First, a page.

The narrow passage of a nearly $10 billion high speed rail plan in California marked a triumph of pay-to-play ballot box corporate cronyism—otherwise known in politics as pork.

Groups ranging from train manufacturers to multinational construction companies to trade unions brought the government train idea to the California Legislature back in the mid-1990s. Initially intended for the ballot in 2004, the proposition was delayed and delayed again, as opinion polling showed the costly plan would get a chilly reception by the state’s voters.

Only in 2008, with Barack Obama as the Democratic nominee for president, did the liberal leadership in the California Legislature feel confident enough to put the project on the ballot for the November election. It passed with 52.6% of the vote.

Proponents made some big promises to get the voters to approve $9.95 billion in bonds (funny figure, that $9.95 billion, so close to $10 billion—no doubt focus group tested). In the official ballot pamphlet, supporters claimed that the,

“…800-mile High-Speed Train network that will relieve 70 million passenger trips a year that now clog California’s highways and airports—WITHOUT RAISING TAXES… Electric-powered High-Speed Trains running up to 220 miles an hour… Travel from Los Angeles to San Francisco in about 2½ hours for about $50 a person… Matching private and federal funding to be identified BEFORE state bond funds are spent… (And) 90% of the bond funds to be spent on system construction, not more studies, plans, and engineering activities.”

As it turns out, none of these promises were legally enforceable—which is good, because all of them turned out not to be true.

With only about a quarter of the $80.3 billion in funding needed to complete the project identified, chances are high that the train will only run in California’s Central Valley, from Merced in the north, 171 miles to Bakersfield in the south—with plain old bus service completing the connection to San Francisco and Los Angeles, making the 800 mile trip slower than flying or even driving down the I-5.

That was Gov. Gavin Newsom’s intent as set out in his first state-of-the-state address in February 2019 when he said with uncharacteristic candor,

“Next, let’s level about High-Speed Rail. I have nothing but respect for Gov. Brown’s and Gov. Schwarzenegger’s ambitious vision. I share it… But let’s be real. The project, as currently planned, would cost too much and take too long. There’s been too little oversight and not enough transparency. Right now, there simply isn’t a path to get from Sacramento to San Diego, let alone from San Francisco to LA. I wish there were. However, we do have the capacity to complete a high-speed rail link between Merced and Bakersfield.”

Defenders of the train called this a “slip of tongue.” But Newsom’s remarks were in the context of a formally delivered official speech from prepared remarks—hardly extemporaneous comments at a press conference. In the short span of 60 seconds, Newsom effectively called an 800-mile high-speed rail line the dream of two old politicians—Arnold Schwarzenegger and Jerry Brown. And, in Brown’s case, a dream that had morphed into an intensely personal monument to his ego that he defended at all costs (not with his own money, of course).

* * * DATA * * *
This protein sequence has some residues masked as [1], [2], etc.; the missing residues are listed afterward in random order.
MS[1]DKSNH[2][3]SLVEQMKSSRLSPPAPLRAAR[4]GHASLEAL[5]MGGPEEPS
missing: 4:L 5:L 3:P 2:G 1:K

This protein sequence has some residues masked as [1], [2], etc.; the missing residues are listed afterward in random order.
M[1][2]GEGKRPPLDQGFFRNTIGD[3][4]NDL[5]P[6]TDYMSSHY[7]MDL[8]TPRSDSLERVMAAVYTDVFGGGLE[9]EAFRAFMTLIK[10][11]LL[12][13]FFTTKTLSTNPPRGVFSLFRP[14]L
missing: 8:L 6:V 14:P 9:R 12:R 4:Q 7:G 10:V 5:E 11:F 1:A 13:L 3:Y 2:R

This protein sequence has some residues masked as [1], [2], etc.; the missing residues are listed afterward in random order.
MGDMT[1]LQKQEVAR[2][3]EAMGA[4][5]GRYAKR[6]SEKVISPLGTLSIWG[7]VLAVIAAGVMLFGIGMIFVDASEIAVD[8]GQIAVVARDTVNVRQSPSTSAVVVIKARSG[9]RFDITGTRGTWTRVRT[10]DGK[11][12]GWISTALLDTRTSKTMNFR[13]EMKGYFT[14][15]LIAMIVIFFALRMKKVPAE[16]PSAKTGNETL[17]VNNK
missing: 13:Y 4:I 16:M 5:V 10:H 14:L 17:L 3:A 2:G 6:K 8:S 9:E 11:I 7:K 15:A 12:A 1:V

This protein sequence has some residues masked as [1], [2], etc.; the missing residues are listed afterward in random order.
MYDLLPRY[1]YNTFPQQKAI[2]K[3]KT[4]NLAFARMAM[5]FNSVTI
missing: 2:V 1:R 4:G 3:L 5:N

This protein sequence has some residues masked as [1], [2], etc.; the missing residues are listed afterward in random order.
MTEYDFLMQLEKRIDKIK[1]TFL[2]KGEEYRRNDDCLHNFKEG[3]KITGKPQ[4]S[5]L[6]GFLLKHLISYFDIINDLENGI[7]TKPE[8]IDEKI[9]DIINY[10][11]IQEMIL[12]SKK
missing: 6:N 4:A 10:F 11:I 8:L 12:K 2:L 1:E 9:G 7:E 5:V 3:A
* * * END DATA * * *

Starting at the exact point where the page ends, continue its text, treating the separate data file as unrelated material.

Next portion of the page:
But Newsom’s decision not to throw more good billions after bad immediately ran into the politics of pride. If California does nothing else during the Trump years, it must lead the Resistance.

Thus, when President Trump tweeted out the day after Newsom’s speech that, “California has been forced to cancel the massive bullet train project after having spent and wasted many billions of dollars. They owe the Federal Government three and a half billion dollars. We want that money back now. Whole project is a ‘green’ disaster!”

Exactly one week after Newsom’s remarkable surrender to reality, the Trump Administration’s Federal Railroad Administration sent a letter to the California High-Speed Rail Authority informing it that the federal agency was immediately moving to “de-obligate the full $928,620,000 obligated under the Agreement,”—meaning the unallocated portion of the roughly $3 billion committed by the federal government—with the more than $2 billion in federal money already spent subject to “recovery” due to the fact that California wasn’t going to build the project they said they were going to build.

This move demanded a response from Newsom, who couldn’t be seen as capitulating to Trump. So, California launched a lawsuit seeking to block the Trump administration from taking back its $929 million.

But even the Resistance comes at a price. California’s insatiable need for tax money, some of which is intended to provide services to people, rather than enrich politically-connected multinational corporations, has driven California State Assembly Speaker Anthony Rendon to call to shift government revenue from the high-speed rail project to urban areas. Before his election, Rendon, for a time, ran a nonprofit that provided child development and medical services in Los Angeles County. He may see such needs as more immediately pressing than throwing more billions at a train that might serve a fraction of the state’s upper-income residents just to spite Trump.

In two months, what is said to be the California High-Speed Rail Authority’s final plan will come before lawmakers in Sacramento. It will likely call for further borrowing against future revenue from the state’s cap-and-trade program to finance a portion of the project, with funding for some $60 billion in required construction costs yet unidentified. And, contrary to the promises made to the voters in 2008, it will still not have a penny in private financing.

Over the span of 25 years, California’s $80 billion high-speed rail project has devolved from a pork barrel bonanza to a monument to an old politician’s ego to a symbol of Trump resistance—and it still has yet to carry a single passenger.